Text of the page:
- No Worries Warranty
- Weighs 49 lbs. assembled
- Accommodates up to a 48″ wheelbase
- Fits 20″ – 29″ wheels
- Accommodates 2″ OR 1.25″ receiver options
- Fits up to a 3″ tire
Manufacturer List of Features:
- Carries 2 bikes (Up to 60 lbs. each)
- Total carrying capacity of up to 120 lbs.
- Folds up quickly for storage
- Tilts down for easy vehicle access
- Integrated cable lock system AND hitch lock for maximum security (locking hitch pin included)
- Includes built-in TRAIL DOC ™ repair stand for quick fixes on-the-go
- Front and rear tire ratchets make loading and unloading a breeze
- Hand-tight cam system – no need for additional tools!
- Increase bike capacity to up to FOUR bikes with available NV-Add On (sold separately, 2″ model only)
- Black Chrome powder coat finish
- Anodized aluminum accents
Test Duration: Four months
The Küat NV Rack is creating quite a buzz in the world of hitch-mount bike racks this year. Besides its eye-catching charcoal grey frame and orange anodized accents, the NV touts some nifty features, perhaps most notably an onboard bike stand for trailhead and campsite repairs and maintenance. Right out of the box, I was stoked to accent my rig with the NV.
Assembling the NV was easy enough, comparable to, say, putting a new BBQ together—a total pain in the ass until you start actually reading the perfectly clear directions and see that it’s quite simple. (They also have a short assembly video on the Küat web site.) Küat even supplies the needed hex keys in case you don’t have them. I did it in a rush to squeeze in a bike ride around a busy schedule, and it took about 30 minutes.
Affixing it to my Toyota Tundra (current body style) was fairly easy as well, and the cam tensioner takes up the extra play in the hitch receiver for a rattle-free ride with no noise. Simply crank on the knob opposite the rack from the receiver mount until the wiggle room is gone, and you’ve got a movement-free rack.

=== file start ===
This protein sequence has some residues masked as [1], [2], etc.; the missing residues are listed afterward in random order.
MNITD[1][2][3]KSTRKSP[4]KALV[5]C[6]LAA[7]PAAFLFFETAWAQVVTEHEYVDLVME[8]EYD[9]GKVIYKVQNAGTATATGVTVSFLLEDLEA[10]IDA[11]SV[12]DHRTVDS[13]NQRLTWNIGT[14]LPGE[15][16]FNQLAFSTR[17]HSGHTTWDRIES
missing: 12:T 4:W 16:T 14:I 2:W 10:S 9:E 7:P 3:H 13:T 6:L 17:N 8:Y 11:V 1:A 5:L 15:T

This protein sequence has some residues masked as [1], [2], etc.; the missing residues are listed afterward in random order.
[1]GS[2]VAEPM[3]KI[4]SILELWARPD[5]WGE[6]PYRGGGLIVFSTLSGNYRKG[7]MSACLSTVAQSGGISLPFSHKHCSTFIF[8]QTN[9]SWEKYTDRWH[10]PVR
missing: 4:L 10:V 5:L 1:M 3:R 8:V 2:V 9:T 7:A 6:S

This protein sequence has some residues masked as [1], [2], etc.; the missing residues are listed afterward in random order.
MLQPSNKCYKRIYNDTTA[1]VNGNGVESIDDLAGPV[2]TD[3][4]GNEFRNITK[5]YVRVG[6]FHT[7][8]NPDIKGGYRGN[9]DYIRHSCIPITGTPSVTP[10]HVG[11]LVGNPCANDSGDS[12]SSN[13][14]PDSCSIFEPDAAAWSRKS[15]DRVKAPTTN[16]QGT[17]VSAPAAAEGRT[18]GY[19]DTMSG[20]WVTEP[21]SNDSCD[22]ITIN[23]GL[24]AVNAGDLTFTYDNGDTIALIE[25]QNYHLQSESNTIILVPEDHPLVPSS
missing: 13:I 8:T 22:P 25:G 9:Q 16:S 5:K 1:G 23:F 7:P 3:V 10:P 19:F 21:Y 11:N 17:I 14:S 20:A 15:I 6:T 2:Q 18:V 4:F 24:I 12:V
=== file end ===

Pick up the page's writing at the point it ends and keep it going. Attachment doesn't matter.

The NV also comes with a locking hitch pin to keep the rack itself safe from theft, but I did have to buy an adapter sleeve from the hardware store to make the supplied hitch pin fit the larger diameter hole of my truck’s receiver.
Loading the bike is positively effortless, which seems pretty par for the course with modern, high-end tray racks these days. Similar to the Yakima Holdup and the Thule T2, a front-wheel ratcheting arm locks the bike down securely, and the rear-wheel strap keeps the rear wheel in the tray. There was a slight bit of handlebar-to-seat interference at first when loading two bikes of similar size, but it was easy to sort out. Eventually I just slammed down the saddles on the bikes before loading (which demonstrated yet another advantage of dropper seatposts).
The rear-wheel strap lacks a ratchet-style lock, which first looked like a cop-out, but on further thought, appears to be an intelligent choice. The urge to over-tighten can be hard to resist with ratchets, and Küat skips this headache entirely by using a simple lock-and-ladder system, making the possibility of either breaking a ratcheting mechanism or stripping a ladder impossible. (A smart move on behalf of the customer and their warranty department.) It does its job of keeping the wheel in the tray perfectly, without requiring a herculean amount of tension.
The entire system easily accommodates 26″, 650b, and 29″ wheels, as well as road bikes, and even comes with an adaptor that helps fit 24″ and 20″ wheels. When underway, I saw absolutely no wiggle of the bikes, either from the trays or at the hitch, even on some super bumpy roads.
The NV rack comes with trays for only two bikes, but Küat does sell an Add-On ($349) to increase the carrying capacity from two bikes to four. While I didn’t use this option, the attachment appears easy: take the end-cap off the center beam of the rack, insert the NV Add-On, and tighten two thru-bolts.